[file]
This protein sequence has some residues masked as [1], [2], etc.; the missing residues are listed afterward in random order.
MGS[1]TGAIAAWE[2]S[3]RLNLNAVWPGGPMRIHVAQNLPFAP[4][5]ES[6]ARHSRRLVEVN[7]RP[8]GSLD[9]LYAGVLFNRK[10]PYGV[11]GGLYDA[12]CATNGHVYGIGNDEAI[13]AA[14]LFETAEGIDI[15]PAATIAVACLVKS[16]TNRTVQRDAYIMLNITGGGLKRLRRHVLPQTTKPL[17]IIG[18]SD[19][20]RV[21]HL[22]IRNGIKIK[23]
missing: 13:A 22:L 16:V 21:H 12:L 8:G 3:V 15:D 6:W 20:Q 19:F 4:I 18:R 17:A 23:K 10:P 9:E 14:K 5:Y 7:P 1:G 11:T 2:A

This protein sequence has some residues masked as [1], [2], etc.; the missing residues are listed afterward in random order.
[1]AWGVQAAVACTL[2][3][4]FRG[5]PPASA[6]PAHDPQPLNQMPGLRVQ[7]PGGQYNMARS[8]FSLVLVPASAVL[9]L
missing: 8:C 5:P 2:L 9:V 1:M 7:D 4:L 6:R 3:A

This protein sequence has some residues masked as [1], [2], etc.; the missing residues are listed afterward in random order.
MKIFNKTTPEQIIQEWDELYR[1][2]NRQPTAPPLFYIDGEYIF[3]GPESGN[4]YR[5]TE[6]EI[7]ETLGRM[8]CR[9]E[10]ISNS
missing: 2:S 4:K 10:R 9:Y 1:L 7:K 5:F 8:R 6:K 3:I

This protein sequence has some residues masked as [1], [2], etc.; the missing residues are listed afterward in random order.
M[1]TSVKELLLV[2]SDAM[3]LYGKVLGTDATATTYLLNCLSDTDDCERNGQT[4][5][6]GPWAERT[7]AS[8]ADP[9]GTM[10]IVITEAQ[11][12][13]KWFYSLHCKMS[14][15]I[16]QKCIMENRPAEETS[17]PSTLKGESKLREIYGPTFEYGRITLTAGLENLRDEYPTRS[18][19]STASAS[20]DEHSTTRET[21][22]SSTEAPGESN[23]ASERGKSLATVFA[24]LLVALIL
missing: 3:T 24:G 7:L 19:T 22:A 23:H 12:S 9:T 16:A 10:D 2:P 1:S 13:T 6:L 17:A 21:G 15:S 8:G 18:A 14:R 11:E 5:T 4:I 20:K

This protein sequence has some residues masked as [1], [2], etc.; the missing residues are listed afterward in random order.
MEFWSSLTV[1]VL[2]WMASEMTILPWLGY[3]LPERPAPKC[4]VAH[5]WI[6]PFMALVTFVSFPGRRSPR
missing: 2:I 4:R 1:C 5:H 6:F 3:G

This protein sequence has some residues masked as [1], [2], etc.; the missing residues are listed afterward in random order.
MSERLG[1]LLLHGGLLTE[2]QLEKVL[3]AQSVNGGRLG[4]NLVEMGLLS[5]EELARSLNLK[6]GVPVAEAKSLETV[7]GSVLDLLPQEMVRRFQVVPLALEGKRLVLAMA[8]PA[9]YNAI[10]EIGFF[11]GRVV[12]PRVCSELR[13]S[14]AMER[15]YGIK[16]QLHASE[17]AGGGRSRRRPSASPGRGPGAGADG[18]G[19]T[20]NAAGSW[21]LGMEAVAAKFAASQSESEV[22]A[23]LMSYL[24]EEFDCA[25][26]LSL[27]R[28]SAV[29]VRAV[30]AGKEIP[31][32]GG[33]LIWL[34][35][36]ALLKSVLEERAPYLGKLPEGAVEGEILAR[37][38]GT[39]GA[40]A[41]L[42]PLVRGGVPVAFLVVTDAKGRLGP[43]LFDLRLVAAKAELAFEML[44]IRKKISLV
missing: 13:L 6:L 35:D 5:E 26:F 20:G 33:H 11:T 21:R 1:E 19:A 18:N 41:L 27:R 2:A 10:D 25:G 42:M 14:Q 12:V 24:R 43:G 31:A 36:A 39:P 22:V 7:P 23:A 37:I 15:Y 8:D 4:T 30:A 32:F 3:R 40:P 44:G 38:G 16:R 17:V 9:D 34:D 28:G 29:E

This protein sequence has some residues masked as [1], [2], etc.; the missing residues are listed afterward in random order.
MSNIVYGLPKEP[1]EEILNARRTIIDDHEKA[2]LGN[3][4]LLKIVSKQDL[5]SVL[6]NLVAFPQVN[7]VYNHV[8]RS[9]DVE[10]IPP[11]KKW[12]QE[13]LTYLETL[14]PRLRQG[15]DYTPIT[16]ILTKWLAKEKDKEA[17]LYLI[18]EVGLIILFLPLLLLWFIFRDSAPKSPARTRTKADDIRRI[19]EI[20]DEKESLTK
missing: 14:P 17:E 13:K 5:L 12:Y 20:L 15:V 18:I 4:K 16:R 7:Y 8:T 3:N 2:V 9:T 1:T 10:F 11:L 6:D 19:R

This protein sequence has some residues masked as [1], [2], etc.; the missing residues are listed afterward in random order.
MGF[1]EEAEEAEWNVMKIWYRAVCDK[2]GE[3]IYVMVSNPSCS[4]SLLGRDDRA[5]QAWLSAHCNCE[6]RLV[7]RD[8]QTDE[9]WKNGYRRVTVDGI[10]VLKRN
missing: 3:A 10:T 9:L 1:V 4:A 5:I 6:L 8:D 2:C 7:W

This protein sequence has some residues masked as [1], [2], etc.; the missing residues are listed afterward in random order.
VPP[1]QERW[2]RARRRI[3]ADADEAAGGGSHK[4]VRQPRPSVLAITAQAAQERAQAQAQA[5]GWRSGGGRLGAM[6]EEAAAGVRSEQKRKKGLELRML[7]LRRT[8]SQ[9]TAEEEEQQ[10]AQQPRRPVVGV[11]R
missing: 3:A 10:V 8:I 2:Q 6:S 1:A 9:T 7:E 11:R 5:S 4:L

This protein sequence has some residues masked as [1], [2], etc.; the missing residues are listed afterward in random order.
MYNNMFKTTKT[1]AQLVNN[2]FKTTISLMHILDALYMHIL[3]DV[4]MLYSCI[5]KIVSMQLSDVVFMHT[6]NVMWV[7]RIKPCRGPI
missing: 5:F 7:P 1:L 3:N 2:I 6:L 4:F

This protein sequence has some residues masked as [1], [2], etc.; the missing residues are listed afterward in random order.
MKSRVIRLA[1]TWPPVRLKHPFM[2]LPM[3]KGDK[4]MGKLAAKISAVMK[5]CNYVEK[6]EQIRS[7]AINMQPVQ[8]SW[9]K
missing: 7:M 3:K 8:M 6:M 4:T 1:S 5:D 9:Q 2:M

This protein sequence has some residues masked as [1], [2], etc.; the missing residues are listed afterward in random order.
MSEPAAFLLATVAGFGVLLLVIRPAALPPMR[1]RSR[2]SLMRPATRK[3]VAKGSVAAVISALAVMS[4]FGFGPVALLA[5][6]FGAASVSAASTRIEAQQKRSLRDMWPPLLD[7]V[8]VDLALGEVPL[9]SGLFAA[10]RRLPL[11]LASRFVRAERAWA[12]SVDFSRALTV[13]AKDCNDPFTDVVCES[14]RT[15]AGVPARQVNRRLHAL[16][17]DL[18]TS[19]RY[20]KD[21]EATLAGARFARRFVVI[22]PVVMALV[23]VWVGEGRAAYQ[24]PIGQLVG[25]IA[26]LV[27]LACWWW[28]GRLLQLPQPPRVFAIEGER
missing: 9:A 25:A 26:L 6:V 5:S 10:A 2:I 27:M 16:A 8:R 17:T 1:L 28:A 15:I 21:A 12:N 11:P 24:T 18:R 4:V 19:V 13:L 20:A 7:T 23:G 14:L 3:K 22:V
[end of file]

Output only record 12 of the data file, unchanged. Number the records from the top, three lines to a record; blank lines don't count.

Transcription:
This protein sequence has some residues masked as [1], [2], etc.; the missing residues are listed afterward in random order.
MSEPAAFLLATVAGFGVLLLVIRPAALPPMR[1]RSR[2]SLMRPATRK[3]VAKGSVAAVISALAVMS[4]FGFGPVALLA[5][6]FGAASVSAASTRIEAQQKRSLRDMWPPLLD[7]V[8]VDLALGEVPL[9]SGLFAA[10]RRLPL[11]LASRFVRAERAWA[12]SVDFSRALTV[13]AKDCNDPFTDVVCES[14]RT[15]AGVPARQVNRRLHAL[16][17]DL[18]TS[19]RY[20]KD[21]EATLAGARFARRFVVI[22]PVVMALV[23]VWVGEGRAAYQ[24]PIGQLVG[25]IA[26]LV[27]LACWWW[28]GRLLQLPQPPRVFAIEGER
missing: 9:A 25:A 26:L 6:V 5:S 10:A 2:I 27:M 16:A 8:R 17:T 1:L 28:A 15:I 21:A 12:N 11:P 24:T 18:R 4:V 19:V 13:L 20:A 7:T 23:G 14:L 3:K 22:V